How are F1 drivers protected in the event of a serious accident?
How are F1 drivers protected should the worst occur?
With Sunday's accident for Romain Grosjean proving all too much that F1 is still a very dangerous sport, there is no denying the lengths that have been achieved in order to ramp up safety across the board in F1 and general motorsport and protect drivers as much as possible. Multiple techniques and features have been added to the cars and the circuit themselves to ensure the best protection to drivers, marshals and spectators which nowadays can make even the harshest of incidents produce unhurt drivers. In recognition of the marshals and staff that keep drivers safe weekend in, weekend out, let's take a look at a few.
1. The Circuits
Like the majority of things I am going to include on this list, the circuits themselves in recent years have seen vast improvements, with numerous regulations and additions implemented in order to allow a Formula One Grand Prix to take place. Before a race can be held at a certain circuit, the circuit must hold a “Grade 1” licence from the FIA, which can be awarded to a circuit after investigations are held by the governing body to ensure all the necessary features are in place in order to allow a race to occur in a safe manner.
The features include the use of such safety implementations such as run-offs at the end of long straights, the use of TechPro and Armco barriers, the size of the pits and how many spaces it can hold, all the way across to the side of the media and hospitality areas, to ensure that a full Grand Prix weekend can go unhitched without any issues. In terms of on-track protection, things such as those mentioned as well as track length, track surface, corner speeds, marshal posts and marshal capacities, as well at the on-site medical centre all come into play here.
Literally no stone gets unturned in the quest for a grade one licence. Some circuits can be awarded a “Grade 1T” licence, which allows for teams to test F1 cars there, but not essentially race. A recent example would be Imola, which held a Grade 1T licence before being able to upgrade back to the Grade 1 licence, thus allowing the running of the Emilia Romagna Grand Prix in November.
It is also worth noting that sessions can be delayed or even cancelled if the circuit is not deemed suitable over the course of the weekend due to weather conditions, track conditions, or if barriers or fences need to be repaired. Such an example would have been this year's Eifel Grand Prix at the Nurburgring, which saw the cancellation of the entire Friday practice due to wet and foggy conditions.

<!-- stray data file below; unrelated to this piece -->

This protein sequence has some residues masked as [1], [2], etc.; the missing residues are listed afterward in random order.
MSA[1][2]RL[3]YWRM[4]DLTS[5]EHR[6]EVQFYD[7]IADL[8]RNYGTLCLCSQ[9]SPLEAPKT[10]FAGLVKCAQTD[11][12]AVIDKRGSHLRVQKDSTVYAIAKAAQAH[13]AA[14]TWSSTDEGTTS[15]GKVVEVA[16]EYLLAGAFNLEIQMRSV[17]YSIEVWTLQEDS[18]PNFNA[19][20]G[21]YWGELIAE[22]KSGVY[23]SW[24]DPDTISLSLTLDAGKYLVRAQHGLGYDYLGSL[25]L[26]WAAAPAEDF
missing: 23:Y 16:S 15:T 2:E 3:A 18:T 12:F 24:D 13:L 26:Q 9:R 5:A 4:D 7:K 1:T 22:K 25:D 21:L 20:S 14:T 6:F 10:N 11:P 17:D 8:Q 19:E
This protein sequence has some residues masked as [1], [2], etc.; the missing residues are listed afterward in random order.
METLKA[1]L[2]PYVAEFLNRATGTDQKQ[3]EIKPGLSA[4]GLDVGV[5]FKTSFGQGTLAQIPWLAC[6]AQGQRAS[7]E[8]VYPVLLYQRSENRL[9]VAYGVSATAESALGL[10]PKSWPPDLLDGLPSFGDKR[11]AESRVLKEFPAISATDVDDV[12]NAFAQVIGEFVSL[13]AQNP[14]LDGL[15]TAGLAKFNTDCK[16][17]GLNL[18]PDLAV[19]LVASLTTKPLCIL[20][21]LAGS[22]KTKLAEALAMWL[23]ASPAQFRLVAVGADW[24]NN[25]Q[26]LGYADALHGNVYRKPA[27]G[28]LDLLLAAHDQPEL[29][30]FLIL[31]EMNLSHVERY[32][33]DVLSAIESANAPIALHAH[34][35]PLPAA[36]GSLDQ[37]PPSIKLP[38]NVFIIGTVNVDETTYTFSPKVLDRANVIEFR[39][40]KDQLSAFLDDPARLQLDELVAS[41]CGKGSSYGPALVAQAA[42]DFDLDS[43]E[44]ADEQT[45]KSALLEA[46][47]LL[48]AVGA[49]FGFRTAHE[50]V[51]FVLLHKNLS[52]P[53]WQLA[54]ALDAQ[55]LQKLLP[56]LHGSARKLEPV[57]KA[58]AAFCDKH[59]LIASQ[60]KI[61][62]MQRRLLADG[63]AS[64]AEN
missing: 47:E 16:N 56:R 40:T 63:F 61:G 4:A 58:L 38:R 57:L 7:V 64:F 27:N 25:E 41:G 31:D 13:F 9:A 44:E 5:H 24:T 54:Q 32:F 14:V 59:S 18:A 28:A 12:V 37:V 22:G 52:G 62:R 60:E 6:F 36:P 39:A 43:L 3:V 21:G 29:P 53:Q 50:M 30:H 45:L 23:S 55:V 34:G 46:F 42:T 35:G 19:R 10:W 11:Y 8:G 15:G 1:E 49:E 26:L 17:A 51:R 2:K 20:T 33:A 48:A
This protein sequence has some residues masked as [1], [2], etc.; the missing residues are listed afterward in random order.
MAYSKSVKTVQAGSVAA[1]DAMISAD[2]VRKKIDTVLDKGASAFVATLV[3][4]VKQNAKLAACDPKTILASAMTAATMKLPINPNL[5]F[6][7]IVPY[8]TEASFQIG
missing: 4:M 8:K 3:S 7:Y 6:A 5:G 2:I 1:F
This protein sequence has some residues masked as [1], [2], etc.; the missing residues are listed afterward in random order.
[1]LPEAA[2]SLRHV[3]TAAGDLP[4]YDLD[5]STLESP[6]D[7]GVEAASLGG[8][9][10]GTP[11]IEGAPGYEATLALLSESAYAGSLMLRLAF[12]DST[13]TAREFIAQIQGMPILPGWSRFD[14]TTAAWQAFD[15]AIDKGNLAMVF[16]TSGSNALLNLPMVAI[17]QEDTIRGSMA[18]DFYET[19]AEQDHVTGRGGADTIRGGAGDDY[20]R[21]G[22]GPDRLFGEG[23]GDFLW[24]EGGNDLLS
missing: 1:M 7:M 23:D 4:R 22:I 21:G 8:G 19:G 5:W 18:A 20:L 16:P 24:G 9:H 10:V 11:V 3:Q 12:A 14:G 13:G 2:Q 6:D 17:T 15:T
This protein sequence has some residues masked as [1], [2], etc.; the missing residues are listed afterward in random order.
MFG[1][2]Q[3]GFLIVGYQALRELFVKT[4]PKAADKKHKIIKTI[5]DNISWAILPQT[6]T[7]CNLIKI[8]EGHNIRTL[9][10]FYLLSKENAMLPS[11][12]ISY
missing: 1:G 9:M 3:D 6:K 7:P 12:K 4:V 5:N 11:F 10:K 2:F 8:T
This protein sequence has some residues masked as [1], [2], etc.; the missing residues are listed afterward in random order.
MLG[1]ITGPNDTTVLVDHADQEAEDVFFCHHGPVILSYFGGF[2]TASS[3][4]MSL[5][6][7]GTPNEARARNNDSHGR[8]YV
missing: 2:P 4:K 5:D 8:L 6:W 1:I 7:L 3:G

Another example would be FP1 from the 2017 Chinese Grand Prix, where conditions deemed it unsafe for the medical helicopter to fly in the event of an emergency, and thus it was deemed unsafe to allow cars on track. Sessions can be delayed as we have seen in Japan on a number of occasions, where rain and stormy conditions have seen the usual Saturday evening qualifying moved to Sunday morning before the start of the race itself. These are usually decisions taken by race control and the FIA race director, Michael Masi and not by circuit officials.
Every circuit you see on the F1 calendar holds a Grade 1 licence, while circuits such as Moscow Raceway in Russia, Kymi Ring in Finland and the Indianapolis Motor Speedway in the USA all hold Grade 1 licences but are not currently hosting F1 Grands Prix.
2. The Cars
Probably the most impressive in terms of just how far they've come along in the seventy years of Formula 1 so far, the cars themselves are incredibly special when it comes to safety. To start, each chassis is constructed using mostly carbon fibre, a light yet very strong composite that ensures the ultimate safety in the event of an accident as well as keeping the car as light as possible. Before each F1 season starts, every team is mandated to produce the new chassis to the FIA for rigorous crash testing, which all teams must pass before the complete cars hit the circuit.
Other safety features include LED lights on the rear of each car to show when the car is recharging energy or is off the throttle, a specially tailored seat for each driver which can come out as one in the event of a quick extraction by medical staff, five-point safety harnesses, the safety cell with cocoons the driver to stop any debris or impacts from hitting or penetrating their body, a special headrest surrounding the driver's head as well as the controversial HALO device system around the driver cockpit, which I believe proved it's worth more than enough after Sunday's race.
3. Drivers' Safety Equipment